When we were all together, it was the usual pathetic betrayal story of knees touching under the table and hands casually brushing. I started seeing her without him. We shopped for furniture for my flat and went to her friends’ awful art openings and walked her dog in Delta Park. One day we went to the Pretoria Zoo to see the Komodo Dragon and we kissed beside the Red Colobus enclosure.
Dan trusted me but he wasn’t a fool. He came to me and looked me in the eye and asked what the hell I thought I was doing. There is no honour for me anywhere in this story, but I’d still feel a little better if I’d looked back and answered like a man. Instead I stammered and looked away and half-denied. He didn’t punch me; he cut me off and broke up with her.
I’d lost a friend and gained a girlfriend, and both those punishments served me right. The first night we slept together, it felt like we owed something to the universe: we broke at least two hearts to do this, so it had better be good. Ten minutes later I was staring at the ceiling, saying, “This never happens to me.” It wasn’t like the movies. She didn’t say it’s no big deal and it happens all the time. She didn’t say anything.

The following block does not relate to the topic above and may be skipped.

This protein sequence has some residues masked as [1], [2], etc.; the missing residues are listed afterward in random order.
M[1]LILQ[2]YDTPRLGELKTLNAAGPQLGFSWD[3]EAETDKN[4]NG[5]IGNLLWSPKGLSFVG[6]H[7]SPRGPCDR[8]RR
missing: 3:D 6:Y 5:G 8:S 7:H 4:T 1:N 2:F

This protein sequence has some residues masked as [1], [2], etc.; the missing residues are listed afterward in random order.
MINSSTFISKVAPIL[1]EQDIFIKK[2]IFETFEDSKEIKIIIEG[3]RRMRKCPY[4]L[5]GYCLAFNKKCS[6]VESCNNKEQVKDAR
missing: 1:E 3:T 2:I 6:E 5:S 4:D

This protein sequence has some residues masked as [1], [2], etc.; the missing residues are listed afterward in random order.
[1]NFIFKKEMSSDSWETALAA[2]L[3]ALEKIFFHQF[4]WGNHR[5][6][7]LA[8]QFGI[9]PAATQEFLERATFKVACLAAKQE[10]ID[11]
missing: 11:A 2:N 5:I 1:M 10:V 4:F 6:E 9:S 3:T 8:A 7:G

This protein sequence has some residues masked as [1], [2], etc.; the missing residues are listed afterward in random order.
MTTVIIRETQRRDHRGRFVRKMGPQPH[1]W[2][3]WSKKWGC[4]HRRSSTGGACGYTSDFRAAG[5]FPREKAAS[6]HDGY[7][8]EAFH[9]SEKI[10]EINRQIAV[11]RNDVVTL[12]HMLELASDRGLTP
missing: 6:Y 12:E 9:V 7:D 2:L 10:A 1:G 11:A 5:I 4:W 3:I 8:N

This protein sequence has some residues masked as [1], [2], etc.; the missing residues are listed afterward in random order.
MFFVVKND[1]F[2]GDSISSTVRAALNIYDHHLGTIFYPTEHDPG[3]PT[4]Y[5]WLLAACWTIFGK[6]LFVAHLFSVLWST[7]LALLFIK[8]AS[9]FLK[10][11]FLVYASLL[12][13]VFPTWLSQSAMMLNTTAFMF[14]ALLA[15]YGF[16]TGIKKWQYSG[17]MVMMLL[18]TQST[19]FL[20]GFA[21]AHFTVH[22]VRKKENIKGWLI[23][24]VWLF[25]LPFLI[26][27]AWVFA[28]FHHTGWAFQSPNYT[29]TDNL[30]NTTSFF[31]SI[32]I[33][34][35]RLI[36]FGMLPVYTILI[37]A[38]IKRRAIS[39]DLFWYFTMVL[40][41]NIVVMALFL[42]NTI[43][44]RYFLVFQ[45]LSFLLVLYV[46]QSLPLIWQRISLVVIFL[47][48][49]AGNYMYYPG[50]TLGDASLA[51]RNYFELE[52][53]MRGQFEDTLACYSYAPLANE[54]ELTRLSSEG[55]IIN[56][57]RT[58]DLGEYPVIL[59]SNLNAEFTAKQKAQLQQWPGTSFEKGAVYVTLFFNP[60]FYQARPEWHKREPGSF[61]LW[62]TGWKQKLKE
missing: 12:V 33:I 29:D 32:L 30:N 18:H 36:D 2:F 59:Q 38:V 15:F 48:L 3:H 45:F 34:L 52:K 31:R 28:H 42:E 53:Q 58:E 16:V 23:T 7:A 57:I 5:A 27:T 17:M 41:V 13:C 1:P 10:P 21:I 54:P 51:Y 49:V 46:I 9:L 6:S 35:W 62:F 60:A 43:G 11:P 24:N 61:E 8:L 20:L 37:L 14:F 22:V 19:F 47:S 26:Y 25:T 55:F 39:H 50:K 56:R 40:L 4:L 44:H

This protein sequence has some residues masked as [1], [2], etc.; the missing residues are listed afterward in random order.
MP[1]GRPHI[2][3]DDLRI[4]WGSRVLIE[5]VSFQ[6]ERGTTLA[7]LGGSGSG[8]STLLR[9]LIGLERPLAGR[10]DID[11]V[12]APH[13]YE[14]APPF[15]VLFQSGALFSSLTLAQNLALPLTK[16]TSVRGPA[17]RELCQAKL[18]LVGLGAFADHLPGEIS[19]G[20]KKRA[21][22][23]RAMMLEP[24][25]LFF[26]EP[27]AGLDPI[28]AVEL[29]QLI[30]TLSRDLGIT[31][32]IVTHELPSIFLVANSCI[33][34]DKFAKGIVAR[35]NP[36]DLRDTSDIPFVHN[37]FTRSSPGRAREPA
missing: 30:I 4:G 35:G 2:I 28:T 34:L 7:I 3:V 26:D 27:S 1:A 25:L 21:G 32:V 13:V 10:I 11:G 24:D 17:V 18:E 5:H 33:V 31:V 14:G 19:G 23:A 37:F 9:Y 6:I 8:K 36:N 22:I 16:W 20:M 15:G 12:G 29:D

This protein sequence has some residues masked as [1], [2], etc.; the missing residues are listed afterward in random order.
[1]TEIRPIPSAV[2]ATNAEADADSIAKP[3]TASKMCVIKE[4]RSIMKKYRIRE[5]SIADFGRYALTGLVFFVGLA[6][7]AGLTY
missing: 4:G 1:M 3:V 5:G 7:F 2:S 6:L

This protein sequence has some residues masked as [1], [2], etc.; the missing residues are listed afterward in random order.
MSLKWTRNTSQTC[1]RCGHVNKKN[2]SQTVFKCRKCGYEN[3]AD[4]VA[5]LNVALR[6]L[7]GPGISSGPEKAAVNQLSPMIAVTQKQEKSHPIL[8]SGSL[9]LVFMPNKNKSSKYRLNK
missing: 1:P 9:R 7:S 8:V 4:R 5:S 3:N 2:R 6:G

The next time we tried it was the same, and again and again after that. I tried getting drunk, staying sober, ginseng pills, secret hits of porn. She started shaking her head and laughing to herself. In the past I would have discussed it with Dan. We would have had a drink and he would have made fun of me for a while and then we would have brainstormed a solution. Instead I was alone with Sarah and she was saying, “Are you’re sure you’re not gay?” There are many mistakes that I’ve had to make twice before I understood them, but swapping someone you love for someone you don’t isn’t one of them.